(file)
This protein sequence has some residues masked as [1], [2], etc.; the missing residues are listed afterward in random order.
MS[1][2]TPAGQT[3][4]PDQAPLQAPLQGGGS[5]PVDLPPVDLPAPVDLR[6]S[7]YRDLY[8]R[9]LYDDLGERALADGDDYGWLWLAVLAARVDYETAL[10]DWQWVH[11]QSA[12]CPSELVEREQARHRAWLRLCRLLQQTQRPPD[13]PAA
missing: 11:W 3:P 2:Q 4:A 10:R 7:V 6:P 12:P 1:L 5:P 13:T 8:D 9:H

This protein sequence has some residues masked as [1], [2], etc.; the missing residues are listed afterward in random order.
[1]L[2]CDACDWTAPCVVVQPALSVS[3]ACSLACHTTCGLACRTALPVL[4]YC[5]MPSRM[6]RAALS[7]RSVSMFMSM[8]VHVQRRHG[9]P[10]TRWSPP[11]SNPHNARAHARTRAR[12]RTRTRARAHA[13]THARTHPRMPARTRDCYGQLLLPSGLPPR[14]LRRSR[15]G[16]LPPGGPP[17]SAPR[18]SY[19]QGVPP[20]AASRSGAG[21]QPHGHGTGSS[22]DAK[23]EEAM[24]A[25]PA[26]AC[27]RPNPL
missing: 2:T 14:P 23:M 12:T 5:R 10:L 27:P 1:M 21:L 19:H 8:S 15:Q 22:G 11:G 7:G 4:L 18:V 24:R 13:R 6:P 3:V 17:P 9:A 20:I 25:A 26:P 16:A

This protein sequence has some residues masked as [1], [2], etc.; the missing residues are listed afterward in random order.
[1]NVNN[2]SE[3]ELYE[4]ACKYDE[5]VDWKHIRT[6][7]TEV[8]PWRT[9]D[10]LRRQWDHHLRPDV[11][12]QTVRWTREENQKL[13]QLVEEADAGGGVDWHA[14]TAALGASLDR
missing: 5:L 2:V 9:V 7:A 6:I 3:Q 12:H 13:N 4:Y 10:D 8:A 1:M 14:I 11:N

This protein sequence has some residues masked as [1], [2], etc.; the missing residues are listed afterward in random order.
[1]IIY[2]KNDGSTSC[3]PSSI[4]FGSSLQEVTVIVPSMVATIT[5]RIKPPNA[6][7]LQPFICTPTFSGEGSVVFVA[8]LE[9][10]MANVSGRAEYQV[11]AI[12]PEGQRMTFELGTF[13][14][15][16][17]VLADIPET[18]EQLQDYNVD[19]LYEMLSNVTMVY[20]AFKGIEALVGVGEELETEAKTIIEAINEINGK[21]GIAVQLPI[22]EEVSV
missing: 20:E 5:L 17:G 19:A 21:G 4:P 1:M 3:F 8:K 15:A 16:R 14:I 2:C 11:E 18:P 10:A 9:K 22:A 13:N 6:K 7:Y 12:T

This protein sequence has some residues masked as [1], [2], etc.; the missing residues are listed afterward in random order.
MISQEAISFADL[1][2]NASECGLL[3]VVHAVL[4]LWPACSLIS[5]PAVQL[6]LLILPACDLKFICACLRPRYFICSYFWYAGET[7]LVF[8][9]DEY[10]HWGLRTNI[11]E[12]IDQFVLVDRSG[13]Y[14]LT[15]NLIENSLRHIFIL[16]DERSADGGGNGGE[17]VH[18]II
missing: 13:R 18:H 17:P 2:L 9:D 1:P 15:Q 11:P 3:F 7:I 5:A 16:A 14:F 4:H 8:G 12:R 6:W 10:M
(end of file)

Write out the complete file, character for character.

This protein sequence has some residues masked as [1], [2], etc.; the missing residues are listed afterward in random order.
MS[1][2]TPAGQT[3][4]PDQAPLQAPLQGGGS[5]PVDLPPVDLPAPVDLR[6]S[7]YRDLY[8]R[9]LYDDLGERALADGDDYGWLWLAVLAARVDYETAL[10]DWQWVH[11]QSA[12]CPSELVEREQARHRAWLRLCRLLQQTQRPPD[13]PAA
missing: 11:W 3:P 2:Q 4:A 10:R 7:V 6:P 12:P 1:L 5:P 13:T 8:D 9:H

This protein sequence has some residues masked as [1], [2], etc.; the missing residues are listed afterward in random order.
[1]L[2]CDACDWTAPCVVVQPALSVS[3]ACSLACHTTCGLACRTALPVL[4]YC[5]MPSRM[6]RAALS[7]RSVSMFMSM[8]VHVQRRHG[9]P[10]TRWSPP[11]SNPHNARAHARTRAR[12]RTRTRARAHA[13]THARTHPRMPARTRDCYGQLLLPSGLPPR[14]LRRSR[15]G[16]LPPGGPP[17]SAPR[18]SY[19]QGVPP[20]AASRSGAG[21]QPHGHGTGSS[22]DAK[23]EEAM[24]A[25]PA[26]AC[27]RPNPL
missing: 2:T 14:P 23:M 12:T 5:R 10:L 27:P 1:M 21:L 19:H 8:S 15:Q 22:G 11:G 7:G 4:L 18:V 24:R 13:R 6:P 3:V 17:P 9:A 20:I 25:A 26:P 16:A

This protein sequence has some residues masked as [1], [2], etc.; the missing residues are listed afterward in random order.
[1]NVNN[2]SE[3]ELYE[4]ACKYDE[5]VDWKHIRT[6][7]TEV[8]PWRT[9]D[10]LRRQWDHHLRPDV[11][12]QTVRWTREENQKL[13]QLVEEADAGGGVDWHA[14]TAALGASLDR
missing: 5:L 2:V 9:V 7:A 6:I 3:Q 12:H 13:N 4:Y 10:D 8:A 1:M 14:I 11:N

This protein sequence has some residues masked as [1], [2], etc.; the missing residues are listed afterward in random order.
[1]IIY[2]KNDGSTSC[3]PSSI[4]FGSSLQEVTVIVPSMVATIT[5]RIKPPNA[6][7]LQPFICTPTFSGEGSVVFVA[8]LE[9][10]MANVSGRAEYQV[11]AI[12]PEGQRMTFELGTF[13][14][15][16][17]VLADIPET[18]EQLQDYNVD[19]LYEMLSNVTMVY[20]AFKGIEALVGVGEELETEAKTIIEAINEINGK[21]GIAVQLPI[22]EEVSV
missing: 20:E 5:L 17:G 19:A 21:G 4:P 1:M 3:F 8:K 15:A 16:R 14:I 2:C 11:E 18:P 10:A 9:K 22:A 13:N 6:K 7:Y 12:T

This protein sequence has some residues masked as [1], [2], etc.; the missing residues are listed afterward in random order.
MISQEAISFADL[1][2]NASECGLL[3]VVHAVL[4]LWPACSLIS[5]PAVQL[6]LLILPACDLKFICACLRPRYFICSYFWYAGET[7]LVF[8][9]DEY[10]HWGLRTNI[11]E[12]IDQFVLVDRSG[13]Y[14]LT[15]NLIENSLRHIFIL[16]DERSADGGGNGGE[17]VH[18]II
missing: 13:R 18:H 17:P 2:L 9:D 1:P 15:Q 11:P 3:F 7:I 5:A 16:A 14:F 4:H 8:G 12:R 6:W 10:M